Guided by Sam Woods. This was a custom tour.
Southern Ecuador may arguably be one of the most underrated of all South American tours. In spite of the region holding not only plentiful birds, with high diversity, and a long, long list of regional specialties (some of which are easiest in this area), it remains less popular than say northern Ecuador. Yet it boasts a similarly lengthy list of specialties, and also offers excellent lodging and food throughout. This is in no small part due to a network of reserves and lodges set up by the Ecuadorian NGO, the Jocotoco Foundation, which have made finding some of the star species both easier, and provided very comfortable places in which to find them. We visited no fewer than 5 of their reserves (Yungilla, Buenaventura, Jorupe, Utuana, and Tapichalaca), and stayed in 3 lodges that they have built to do so. These sites were combined with Manglares Churute Ecological Reserve, El Cajas National Park, and Acanama near Saraguro.
The tour was designed for a well-traveled birder, who’d previously covered some of northern Ecuador, Colombia, Peru, and Venezuela. And yet, even on a relatively short tour of Southern Ecuador like this, well over 100 lifebirds were possible (he finished with around 120 new species). The focus was therefore, (being a custom-built tour to specific needs), was to target the birds he’d missed on previous trips, or had never been in range for, or are largely only possible in this region, and not a big bird list (thus there are some strange birds not recorded, which we would normally get on our longer, set departure tour, as they were simply not looked for). To that end, we were highly successful; we worked hard for the birds, and ended up with a large list of some of South America’s most prized or rare birds, including Crescent-faced, Watkins’s, and Jocotoco Antpittas (left), Long-wattled Umbrellabird, the incredible Rainbow Starfrontlet, Violet-throated Metaltail (an Ecuadorian endemic confined to the south), the local form of White-vented (Ecuadorian) Plumeleteer (that likely will be split and then become another Ecuadorian endemic), the critically endangered Pale-headed Brushfinch (another country endemic), the secretive Rufous-necked Wood-Rail, the handsome Ecuadorian Trogon, El Oro Parakeet (an endangered Ecuador endemic virtually confined to one reserve), the rare and local Red-faced Parrot (that gave exceptional views), Ochraceous Attila (a near endemic to Ecuador), the very local Ecuadorian (El Oro) Tapaculo that gave rare, excellent looks, Elegant Crescentchest, from an endemic South American family, “Pacific” Royal Flycatcher in mangroves on the first day, Red-rumped Bush-Tyrant at arguably the most reliable site for this rare species on Earth, El Cajas National Park, the very rare Chestnut-bellied Cotinga, a species first described in 1994, Club-winged Manakin, a species endemic to the Choco region to the north, but just reaching into range on this tour, the often difficult Masked Mountain-Tanager in the elfin forests overlooking Cerro Acanama, a fine Giant Conebill, and the very local Tumbes Tyrant, only discovered in Ecuador as recently as 2008, where a very small population exists. 90 specialties of the region were recorded on this tour!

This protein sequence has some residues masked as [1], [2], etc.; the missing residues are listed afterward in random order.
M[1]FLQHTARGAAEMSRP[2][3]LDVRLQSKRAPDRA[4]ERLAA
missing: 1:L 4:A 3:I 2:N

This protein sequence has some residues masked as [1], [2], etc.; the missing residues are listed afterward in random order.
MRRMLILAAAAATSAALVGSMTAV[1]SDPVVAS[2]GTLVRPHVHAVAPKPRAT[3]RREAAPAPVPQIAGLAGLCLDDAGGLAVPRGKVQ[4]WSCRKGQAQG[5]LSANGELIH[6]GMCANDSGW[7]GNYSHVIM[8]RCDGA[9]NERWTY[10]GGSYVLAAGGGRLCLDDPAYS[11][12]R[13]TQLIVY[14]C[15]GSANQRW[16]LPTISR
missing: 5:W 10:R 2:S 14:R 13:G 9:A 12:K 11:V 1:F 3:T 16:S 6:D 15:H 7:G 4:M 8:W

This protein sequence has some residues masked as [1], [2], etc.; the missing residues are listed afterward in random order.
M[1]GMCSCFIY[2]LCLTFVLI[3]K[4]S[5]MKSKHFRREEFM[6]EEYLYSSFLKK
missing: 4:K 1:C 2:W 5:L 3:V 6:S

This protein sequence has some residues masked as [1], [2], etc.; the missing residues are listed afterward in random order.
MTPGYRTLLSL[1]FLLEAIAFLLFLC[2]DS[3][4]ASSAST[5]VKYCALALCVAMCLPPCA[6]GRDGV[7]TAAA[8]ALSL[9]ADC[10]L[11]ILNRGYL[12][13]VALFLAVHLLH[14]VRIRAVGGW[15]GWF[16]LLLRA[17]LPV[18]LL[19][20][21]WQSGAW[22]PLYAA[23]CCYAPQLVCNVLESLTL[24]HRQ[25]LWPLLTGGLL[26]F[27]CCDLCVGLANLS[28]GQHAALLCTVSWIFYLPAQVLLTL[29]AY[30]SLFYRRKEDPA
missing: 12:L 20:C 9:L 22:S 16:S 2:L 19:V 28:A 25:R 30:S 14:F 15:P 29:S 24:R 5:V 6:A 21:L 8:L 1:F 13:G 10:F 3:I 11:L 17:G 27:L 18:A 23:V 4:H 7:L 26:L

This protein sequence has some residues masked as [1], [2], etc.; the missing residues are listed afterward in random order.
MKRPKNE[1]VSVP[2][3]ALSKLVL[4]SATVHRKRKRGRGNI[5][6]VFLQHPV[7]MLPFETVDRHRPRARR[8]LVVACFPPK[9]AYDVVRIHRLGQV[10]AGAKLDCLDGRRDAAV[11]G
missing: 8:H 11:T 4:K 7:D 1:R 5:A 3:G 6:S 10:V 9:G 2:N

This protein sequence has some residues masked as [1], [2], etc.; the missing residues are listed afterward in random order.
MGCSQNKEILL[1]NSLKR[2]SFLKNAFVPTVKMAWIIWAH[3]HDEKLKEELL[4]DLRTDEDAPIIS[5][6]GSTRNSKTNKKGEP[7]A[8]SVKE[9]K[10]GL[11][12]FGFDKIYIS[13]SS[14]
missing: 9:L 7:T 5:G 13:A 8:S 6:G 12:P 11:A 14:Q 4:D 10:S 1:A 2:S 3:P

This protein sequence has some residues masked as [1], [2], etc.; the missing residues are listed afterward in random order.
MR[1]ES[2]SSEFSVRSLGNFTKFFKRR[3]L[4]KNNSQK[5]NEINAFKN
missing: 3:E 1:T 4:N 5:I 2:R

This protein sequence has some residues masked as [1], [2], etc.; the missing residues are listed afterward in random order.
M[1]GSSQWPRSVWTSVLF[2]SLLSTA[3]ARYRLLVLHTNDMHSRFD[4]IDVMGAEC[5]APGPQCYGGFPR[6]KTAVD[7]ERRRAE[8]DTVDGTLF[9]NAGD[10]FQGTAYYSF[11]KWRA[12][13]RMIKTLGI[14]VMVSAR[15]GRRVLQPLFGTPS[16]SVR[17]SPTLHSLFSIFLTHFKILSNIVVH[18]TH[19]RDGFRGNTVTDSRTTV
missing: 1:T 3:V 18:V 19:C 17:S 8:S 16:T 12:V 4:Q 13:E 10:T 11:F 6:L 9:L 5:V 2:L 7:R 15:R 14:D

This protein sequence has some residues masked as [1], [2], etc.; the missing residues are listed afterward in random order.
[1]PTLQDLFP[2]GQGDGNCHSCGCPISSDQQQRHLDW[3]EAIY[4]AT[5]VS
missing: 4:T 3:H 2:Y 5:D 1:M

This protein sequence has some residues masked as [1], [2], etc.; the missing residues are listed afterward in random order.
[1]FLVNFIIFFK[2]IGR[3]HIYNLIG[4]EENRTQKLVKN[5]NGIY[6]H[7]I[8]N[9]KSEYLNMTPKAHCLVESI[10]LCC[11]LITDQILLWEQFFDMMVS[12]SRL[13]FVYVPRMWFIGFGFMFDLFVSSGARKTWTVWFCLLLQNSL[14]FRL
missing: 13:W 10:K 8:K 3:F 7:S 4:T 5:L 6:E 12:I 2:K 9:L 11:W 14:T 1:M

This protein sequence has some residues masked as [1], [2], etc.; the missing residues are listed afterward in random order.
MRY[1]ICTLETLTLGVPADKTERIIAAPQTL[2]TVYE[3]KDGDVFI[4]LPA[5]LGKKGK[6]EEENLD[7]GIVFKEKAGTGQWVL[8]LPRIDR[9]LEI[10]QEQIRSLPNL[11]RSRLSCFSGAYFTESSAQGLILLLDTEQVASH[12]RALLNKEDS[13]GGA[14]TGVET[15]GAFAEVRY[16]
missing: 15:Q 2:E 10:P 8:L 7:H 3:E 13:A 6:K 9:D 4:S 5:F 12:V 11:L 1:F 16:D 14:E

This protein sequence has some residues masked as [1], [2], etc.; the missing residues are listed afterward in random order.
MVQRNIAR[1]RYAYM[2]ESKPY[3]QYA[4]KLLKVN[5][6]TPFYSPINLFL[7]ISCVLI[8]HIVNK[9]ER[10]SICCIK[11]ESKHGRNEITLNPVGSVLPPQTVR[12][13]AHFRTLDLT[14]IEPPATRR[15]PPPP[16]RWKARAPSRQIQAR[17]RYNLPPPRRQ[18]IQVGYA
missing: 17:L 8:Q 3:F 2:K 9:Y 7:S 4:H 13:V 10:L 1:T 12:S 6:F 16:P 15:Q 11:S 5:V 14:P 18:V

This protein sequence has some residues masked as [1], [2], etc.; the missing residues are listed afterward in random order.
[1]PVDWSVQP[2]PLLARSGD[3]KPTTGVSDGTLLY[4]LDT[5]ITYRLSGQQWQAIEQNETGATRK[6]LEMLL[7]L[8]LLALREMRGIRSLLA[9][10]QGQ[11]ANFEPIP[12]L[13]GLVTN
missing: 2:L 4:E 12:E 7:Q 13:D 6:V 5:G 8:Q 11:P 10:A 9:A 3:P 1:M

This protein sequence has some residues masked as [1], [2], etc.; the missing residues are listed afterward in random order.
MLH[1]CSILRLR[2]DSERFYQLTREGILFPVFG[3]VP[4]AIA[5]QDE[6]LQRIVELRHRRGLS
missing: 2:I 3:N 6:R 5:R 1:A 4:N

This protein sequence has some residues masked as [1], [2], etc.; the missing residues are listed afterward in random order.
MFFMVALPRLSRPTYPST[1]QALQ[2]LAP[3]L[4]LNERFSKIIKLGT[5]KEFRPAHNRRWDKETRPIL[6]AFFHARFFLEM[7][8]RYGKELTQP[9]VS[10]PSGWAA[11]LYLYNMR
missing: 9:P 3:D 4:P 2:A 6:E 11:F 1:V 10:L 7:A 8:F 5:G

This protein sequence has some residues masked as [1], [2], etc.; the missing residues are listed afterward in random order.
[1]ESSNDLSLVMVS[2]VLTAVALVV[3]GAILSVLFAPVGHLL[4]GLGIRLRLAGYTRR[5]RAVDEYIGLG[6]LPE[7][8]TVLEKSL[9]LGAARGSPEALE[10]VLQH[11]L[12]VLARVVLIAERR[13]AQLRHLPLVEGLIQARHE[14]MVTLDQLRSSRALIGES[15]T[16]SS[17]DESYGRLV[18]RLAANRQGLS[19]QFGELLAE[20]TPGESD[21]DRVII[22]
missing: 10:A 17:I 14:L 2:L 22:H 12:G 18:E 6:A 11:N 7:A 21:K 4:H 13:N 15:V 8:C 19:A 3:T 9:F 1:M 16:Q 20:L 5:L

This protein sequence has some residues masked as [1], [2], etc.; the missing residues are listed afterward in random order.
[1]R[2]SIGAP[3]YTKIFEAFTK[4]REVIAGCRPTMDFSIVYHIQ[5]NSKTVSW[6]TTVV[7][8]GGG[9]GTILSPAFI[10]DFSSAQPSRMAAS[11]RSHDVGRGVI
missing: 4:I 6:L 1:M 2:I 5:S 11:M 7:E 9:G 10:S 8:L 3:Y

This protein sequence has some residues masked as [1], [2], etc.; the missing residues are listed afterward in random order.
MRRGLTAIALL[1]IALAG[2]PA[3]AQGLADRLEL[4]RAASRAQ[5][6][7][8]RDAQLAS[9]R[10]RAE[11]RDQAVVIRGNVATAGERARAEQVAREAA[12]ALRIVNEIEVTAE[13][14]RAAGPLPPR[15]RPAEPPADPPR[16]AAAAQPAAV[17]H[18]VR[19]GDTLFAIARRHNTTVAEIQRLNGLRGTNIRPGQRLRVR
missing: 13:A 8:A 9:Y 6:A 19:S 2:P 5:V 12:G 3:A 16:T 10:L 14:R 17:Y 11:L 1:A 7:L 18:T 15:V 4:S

With such a stellar cast of birds, the choices for birds of the tour were many, but were decided as follows:
TOP FIVE BIRDS OF THE TOUR
1 CRESCENT-FACED ANTPITTA – Acanama
2 JOCOTOCO ANTPITTA – Tapichalaca
3 ECUADORIAN HILLSTAR – El Cajas National Park
4 WHITE-TIPPED SICKLEBILL – Buenaventura
5 TUMBES TYRANT – Zapotillo